Here are three reasons why I believe SCA singing groups should include ballads and other solo music.
The main reason I think it’s a good idea for singing groups to include period ballads in their performances is that it enables the group to be more flexible at events. Sometimes there will only be one or two of you in at fighter practice or a dance event, and trying to sing a four part madrigal with two people is…. tricky. Having some ballads and other solo material in your repertoire enables you to better utilize the musicians that are available. Not to mention that you’ll be more able to include people who don’t normally sing in your group. Yay community singing!
If you only sing period part music you’re pretty much limited to the three “M”s: Madrigals, Masses, and Motets. Granted there a lot of Madrigals, Masses, and Motets so it wouldn’t be at all difficult to keep a group busy by focusing on them, but at the same time you’re not including a lot of other beautiful music. Moreover music from the three “M”s is really art music while ballads are popular music. By including ballads, you’re tapping into an entirely different musical sphere, and I think that’s pretty cool.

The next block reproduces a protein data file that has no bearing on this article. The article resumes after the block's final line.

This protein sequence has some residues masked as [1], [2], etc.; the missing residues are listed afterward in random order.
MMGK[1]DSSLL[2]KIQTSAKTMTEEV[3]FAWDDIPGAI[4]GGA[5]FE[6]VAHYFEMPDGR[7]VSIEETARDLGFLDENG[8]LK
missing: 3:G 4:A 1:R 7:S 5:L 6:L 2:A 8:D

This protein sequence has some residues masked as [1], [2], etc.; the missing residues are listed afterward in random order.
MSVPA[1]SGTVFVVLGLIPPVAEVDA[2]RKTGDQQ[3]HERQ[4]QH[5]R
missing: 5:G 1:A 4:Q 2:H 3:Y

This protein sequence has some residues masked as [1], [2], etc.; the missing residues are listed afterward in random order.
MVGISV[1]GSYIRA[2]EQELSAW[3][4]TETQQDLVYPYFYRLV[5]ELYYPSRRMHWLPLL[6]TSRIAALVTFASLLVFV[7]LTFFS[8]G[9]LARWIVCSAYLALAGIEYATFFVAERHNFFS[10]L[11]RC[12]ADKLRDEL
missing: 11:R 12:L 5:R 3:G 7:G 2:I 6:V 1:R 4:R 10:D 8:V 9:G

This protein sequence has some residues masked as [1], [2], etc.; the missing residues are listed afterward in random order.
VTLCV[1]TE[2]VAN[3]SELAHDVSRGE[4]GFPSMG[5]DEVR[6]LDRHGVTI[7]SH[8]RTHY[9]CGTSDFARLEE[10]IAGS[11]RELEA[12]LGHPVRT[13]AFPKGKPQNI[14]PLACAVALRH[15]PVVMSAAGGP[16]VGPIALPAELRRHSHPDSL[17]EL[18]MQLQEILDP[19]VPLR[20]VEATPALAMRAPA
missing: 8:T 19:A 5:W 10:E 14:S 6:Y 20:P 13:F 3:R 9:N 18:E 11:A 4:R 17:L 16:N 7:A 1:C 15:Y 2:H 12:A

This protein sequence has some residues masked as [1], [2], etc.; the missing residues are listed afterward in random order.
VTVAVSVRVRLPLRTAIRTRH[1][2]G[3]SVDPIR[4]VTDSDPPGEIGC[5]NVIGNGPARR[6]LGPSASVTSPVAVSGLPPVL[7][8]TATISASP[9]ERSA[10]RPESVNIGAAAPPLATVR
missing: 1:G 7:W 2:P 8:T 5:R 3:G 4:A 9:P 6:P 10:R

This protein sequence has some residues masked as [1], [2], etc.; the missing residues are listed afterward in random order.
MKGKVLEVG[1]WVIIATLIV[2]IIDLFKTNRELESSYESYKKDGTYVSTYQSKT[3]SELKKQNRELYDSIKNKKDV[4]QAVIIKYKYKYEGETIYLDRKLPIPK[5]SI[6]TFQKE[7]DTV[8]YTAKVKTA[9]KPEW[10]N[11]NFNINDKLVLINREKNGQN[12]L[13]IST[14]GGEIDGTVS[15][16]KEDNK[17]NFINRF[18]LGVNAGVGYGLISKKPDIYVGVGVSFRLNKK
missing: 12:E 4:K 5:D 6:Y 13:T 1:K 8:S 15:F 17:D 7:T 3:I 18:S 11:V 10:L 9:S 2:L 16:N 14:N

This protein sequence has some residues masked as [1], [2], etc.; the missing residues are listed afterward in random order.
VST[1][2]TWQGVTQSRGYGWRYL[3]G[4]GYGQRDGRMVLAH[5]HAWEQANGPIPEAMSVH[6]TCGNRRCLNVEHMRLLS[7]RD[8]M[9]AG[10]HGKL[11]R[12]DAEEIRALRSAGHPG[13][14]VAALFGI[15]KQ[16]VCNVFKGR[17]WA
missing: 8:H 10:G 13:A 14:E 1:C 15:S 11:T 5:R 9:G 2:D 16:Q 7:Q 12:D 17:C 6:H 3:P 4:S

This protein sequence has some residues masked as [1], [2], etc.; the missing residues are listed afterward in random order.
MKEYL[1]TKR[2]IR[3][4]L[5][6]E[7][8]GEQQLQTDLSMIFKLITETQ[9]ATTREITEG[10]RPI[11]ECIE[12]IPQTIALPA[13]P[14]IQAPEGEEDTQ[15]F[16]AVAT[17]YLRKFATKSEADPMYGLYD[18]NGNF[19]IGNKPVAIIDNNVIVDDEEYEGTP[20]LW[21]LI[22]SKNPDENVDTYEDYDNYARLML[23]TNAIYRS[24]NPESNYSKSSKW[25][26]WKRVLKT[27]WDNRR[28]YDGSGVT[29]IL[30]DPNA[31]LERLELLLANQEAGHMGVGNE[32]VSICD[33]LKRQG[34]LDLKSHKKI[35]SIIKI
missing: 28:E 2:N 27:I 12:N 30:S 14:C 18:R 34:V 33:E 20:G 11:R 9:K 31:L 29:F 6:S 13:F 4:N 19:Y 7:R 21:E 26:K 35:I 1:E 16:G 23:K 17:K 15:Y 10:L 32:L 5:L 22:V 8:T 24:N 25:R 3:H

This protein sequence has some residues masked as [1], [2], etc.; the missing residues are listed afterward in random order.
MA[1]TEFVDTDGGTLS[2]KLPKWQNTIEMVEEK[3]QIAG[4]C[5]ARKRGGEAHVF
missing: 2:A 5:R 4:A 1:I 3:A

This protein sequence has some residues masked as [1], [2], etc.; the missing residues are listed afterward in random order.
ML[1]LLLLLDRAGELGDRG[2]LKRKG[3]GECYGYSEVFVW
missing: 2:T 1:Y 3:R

Sometimes you want to show off the individual talent of your singers, and part music really isn’t the best way. Solo music gives your soloist a lot more musical flexibility and a lot more attention than he/she will get with a madrigal where there are several people to pay attention to. So if there’s talent in your group, why not have a few of your singers learn a ballad or two?
Starting in September, Cyngabar (The new name for the singing group of the Cynnabar Collegium Musicum) is going to add some ballads and other solo music into its repertoire. Over the next few months I’ll report on what works and what doesn’t.
In Friday’s post I’ll show you were to find pre-1600 ballads (and some good slightly post 1600 ones too), where to find information on ballads, and some ideas on how to perform them.
Yay singing! ^_^